Hostage deadline passes with no word on his fate
August 08 2015 10:56 PM
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Friends of Salopek stand outside his home in Vrpolje, eastern Croatia, on Friday.
Friends of Salopek stand outside his home in Vrpolje, eastern Croatia, on Friday.


AFP/Cairo

The fate of a Croatian abducted by the Islamic State group near Cairo was unknown yesterday, hours after a deadline set by the militants to execute him apparently passed.
Egypt’s foreign ministry said it was making “intensive efforts” to locate Tomislav Salopek, a 31-year-old working for French geoscience company CGG kidnapped last month.
Salopek appeared in an IS video released on the Internet on Wednesday, kneeling next to a masked militant holding a knife.
He read out from a piece of paper that his captors would execute him within 48 hours if Cairo failed to release female prisoners, a key demand of Islamist militants over the past two years.
The video did not specify when the countdown began, but more than 48 hours have passed since it was put online, with no word early yesterday on whether the execution had been carried out.
The abduction—unprecedented for Egypt—has rattled foreigners working for multinational companies and underscored the militants’ reach despite a massive military campaign against IS.
Although it has been battling an IS insurgency in the sparsely populated Sinai Peninsula, the country has been spared the hostage-taking of foreigners and horrific killings carried out by militants in Syria and Libya.
Salopek’s father appealed to the kidnappers to release the father of two, as Croatian Foreign Minister Vesna Pusic travelled to Cairo for emergency talks.
“I am asking the people who hold my son to let him return to his family, because his motive to go to your homeland was exclusively to earn bread for his children. Nothing else,” Zlatko Salopek said at the family’s home in the eastern Croatian town of Vrpolje.
After talks between Egyptian Foreign Minister Sameh Shoukry and Pusic, Cairo said: “We will not spare any effort to find the hostage and guarantee his security.”
Thousands of people, mostly Islamists, have been jailed since the army overthrew Islamist president Mohamed Mursi in 2013 and unleashed a deadly crackdown on his supporters.
Salopek was abducted last month on a road running from the west of Cairo. His driver was left unharmed, and police say they have questioned him.  
In his hometown, neighbours were braced waiting for news of Salopek, described as a friendly young man.
“I think that every inhabitant of Vrpolje is very upset and sad, fearing the outcome. We fear the worst, but we all have a hope that it will end well after all, although time is running out,” neighbour Miro Hrastovic said.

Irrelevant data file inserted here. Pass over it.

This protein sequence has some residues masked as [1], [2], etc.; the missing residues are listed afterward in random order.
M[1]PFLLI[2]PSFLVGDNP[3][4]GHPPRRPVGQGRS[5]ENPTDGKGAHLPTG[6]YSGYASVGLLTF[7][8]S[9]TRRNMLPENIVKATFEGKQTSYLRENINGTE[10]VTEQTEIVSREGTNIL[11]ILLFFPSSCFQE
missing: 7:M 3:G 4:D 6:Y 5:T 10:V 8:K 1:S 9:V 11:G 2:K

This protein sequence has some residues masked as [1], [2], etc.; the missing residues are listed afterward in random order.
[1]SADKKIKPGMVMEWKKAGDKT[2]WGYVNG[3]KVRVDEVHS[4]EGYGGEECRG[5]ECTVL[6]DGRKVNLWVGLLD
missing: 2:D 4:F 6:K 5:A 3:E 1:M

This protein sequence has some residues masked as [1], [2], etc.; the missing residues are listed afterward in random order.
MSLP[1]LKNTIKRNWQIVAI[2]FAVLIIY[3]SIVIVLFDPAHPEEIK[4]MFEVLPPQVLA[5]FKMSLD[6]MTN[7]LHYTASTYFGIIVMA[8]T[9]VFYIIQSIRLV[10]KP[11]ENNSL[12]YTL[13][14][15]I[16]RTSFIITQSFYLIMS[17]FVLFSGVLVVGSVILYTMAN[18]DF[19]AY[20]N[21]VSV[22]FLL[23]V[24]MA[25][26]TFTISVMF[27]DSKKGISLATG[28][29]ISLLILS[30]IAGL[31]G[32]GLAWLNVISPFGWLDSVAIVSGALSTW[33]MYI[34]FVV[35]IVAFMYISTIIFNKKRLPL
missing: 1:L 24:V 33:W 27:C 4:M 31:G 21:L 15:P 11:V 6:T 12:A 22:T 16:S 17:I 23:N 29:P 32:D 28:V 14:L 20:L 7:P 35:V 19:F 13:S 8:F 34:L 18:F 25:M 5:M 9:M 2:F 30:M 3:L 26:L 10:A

It was not clear where the militants were holding him in the vast and mostly desert country, which shares a long border with conflict-strewn and lawless Libya.
While the militants operate mostly in Sinai, northeast Egypt, they have also conducted attacks in the western desert over the past two years although these have abated after a series of police raids.
“Was this individual actually grabbed by people in (IS’s Egypt affiliate) or was he grabbed by a criminal gang that sold him to people in Libya?” said Zack Gold, a visiting fellow with the Tel Aviv-based Institute for National Security Studies.
Formerly known as Ansar Beit al-Maqdis, the group changed its name to Sinai Province when it pledged allegiance to IS in November.
In December, it claimed responsibility for the murder of an American working for petroleum company Apache, also west of Cairo.
Last month, IS said it was behind a car bombing at the Italian consulate in Cairo—the first such attack against a foreign mission in Egypt since militants began their campaign following the crackdown on Islamists.
The video of Salopek was released the day before a lavish ceremony at the Suez Canal to celebrate an expansion of the waterway.
“The purpose of it, although it was called ‘A message to the Egyptian government’, was a message to foreign countries doing business” in Egypt, Gold said.
President Abdel Fattah al-Sisi, who as army chief toppled Mursi, pledged at the ceremony to “defeat” the militants.
The army says it has killed more than 1,000 of them, but the insurgency in Sinai which neighbours the Gaza Strip and Israel appears unabated.
The militants have killed hundreds of soldiers and policemen, and they even destroyed a navy vessel with a wire-guided missile last month.


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